Nintendo recently released their newest handheld to market called The New Nintendo 3DS. To the casual observer, there doesn’t seem to be much different with this new installment, but nothing could be further from the truth. After spending a weekend putting it through it’s paces, I’m here to report on the changes in the latest handheld release and why it’s the best Nintendo handheld ever to hit store shelves.
The New Nintendo 3DS XL, which hit store shelves this past Friday, doesn’t actually look that different from it’s predecessor. It’s about the same size and the screens may be marginally larger, but it’s incredibly hard to tell the difference. The changes to the system are all under the hood, and these changes are ones that make the system much better than it’s previous installment. For starters, the 3D has been completely re-tooled. With the original 3DS, turning up the 3D slider was hit or miss. If you stayed completely still and didn’t move, you could experience the 3D effects without getting a headache. But if you moved your head even a little, the screen would flicker and the 3D effect would be lost, replaced with a jumble of lines that looked anything but third dimensional. Nintendo heard the complains and released something that not only makes the 3D functional, but optimal. By using cameras that detect where your eyes are looking, the 3D will transition with your head movements. You can move the device around from side to side a bit without losing any of the effect like you would with the previous console. If you look away from the system though, there is a moment of recalibration when you look back, but besides that the 3D is actually working as it should have with the first 3DS. I played a ton of Monster Hunter 4 and Majora’s Mask this weekend and the 3D was on 90% of the time, something that would have been turned off 100% of the time if I was on the original 3DS.
Another change that Nintendo implemented with this latest console is the processing power. Nintendo added some extra juice to this iteration of the device and it shows with the load times. Majora’s Mask and Monster Hunter were quick to start and load times were almost nonexistent. You can also take screenshots in game now via the Miiverse app that allows you to submit posts to a community board. The Miiverse was available with the previous 3DS, but the processing power wasn’t strong enough to let you suspend the game and then upload a screenshot like it is with the New 3DS. The true benefits of the extra power will be seen in the coming months when games like Xenoblade Chronicles is released, a game that was initially on the Wii a few years ago.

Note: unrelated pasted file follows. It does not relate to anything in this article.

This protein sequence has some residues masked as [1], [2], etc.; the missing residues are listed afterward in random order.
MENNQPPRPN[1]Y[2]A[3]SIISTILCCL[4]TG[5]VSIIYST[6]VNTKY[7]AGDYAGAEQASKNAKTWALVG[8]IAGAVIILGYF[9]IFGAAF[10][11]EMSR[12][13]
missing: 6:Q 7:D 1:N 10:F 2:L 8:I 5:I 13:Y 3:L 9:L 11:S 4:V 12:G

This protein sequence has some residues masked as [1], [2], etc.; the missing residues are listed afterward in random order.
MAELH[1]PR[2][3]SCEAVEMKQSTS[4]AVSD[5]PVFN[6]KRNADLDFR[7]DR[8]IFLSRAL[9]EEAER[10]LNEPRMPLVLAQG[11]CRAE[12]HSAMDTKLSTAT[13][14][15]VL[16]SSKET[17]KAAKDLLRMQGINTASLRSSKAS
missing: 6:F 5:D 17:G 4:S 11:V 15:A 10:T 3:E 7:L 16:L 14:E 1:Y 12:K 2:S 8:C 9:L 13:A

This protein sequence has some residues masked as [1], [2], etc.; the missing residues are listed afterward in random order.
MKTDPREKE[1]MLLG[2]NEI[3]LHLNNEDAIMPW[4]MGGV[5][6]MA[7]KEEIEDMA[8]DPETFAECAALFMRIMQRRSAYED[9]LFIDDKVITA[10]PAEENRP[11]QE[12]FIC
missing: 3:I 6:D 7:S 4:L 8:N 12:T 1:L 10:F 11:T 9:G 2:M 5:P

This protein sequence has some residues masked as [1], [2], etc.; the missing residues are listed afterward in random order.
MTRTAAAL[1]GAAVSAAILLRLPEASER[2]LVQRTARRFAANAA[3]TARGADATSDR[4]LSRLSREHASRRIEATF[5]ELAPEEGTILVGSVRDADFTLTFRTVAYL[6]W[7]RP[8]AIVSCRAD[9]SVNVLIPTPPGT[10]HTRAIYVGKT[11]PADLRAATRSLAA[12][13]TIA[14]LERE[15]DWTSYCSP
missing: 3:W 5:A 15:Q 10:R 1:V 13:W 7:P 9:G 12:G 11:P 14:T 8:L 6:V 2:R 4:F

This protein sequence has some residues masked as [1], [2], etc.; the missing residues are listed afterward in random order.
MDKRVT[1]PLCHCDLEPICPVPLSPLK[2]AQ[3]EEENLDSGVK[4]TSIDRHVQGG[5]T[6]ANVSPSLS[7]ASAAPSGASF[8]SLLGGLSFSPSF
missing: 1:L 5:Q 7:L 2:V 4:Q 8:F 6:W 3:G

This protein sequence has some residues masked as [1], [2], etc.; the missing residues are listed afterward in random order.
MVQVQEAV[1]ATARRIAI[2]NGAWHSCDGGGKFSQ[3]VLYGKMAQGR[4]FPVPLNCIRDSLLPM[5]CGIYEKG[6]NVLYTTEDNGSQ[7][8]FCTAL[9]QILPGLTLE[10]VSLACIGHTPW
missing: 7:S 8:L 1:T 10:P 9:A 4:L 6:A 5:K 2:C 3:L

I’ve previously written about the new figures from Nintendo called Amiibos. These little figurines can be placed onto your Wii U controller to grant in game bonuses and character progression for supported games. With the New 3DS, Nintendo has built in an RF card reader that will be able to support the little figures. I tested this out over the weekend with the new Ace Combat game and the 3DS picked up the figures within a second of being placed on the screen. It’s not a huge feature, but it is nice that it’s being supported, especially with the collecting craze these little figures are causing.
After spending an entire weekend of gaming with the New 3DS, I can honestly say that I’m in love with the device. It’s everything the first 3DS should have been. It’s hard to recommend this to someone who already owns the original 3DS though and doesn’t play it often. If you weren’t sold on the handheld device in the past or enjoyed the handheld games Nintendo put out for it, there really isn’t that much added that will sway you to the new one. On the flipside, if you were someone who really enjoyed the 3DS and played a ton of the games released for it, this is an even better version of an already great device. Nintendo will be releasing a slew of new games in the coming months that will take advantage of the upgraded hardware and with the initial feedback of the device, it seems I’m not the only one singing it’s praises. It’s unfortunate it took a another iteration to get it right, but I am glad that Nintendo finally figured out the 3D component. Also, in the US, the XL is the only version currently available, but who wants the smaller version anyway? With the added juice under the hood and the c-stick that works perfectly, this is an easy recommendation to anyone who is serious about their handheld Nintendo gaming!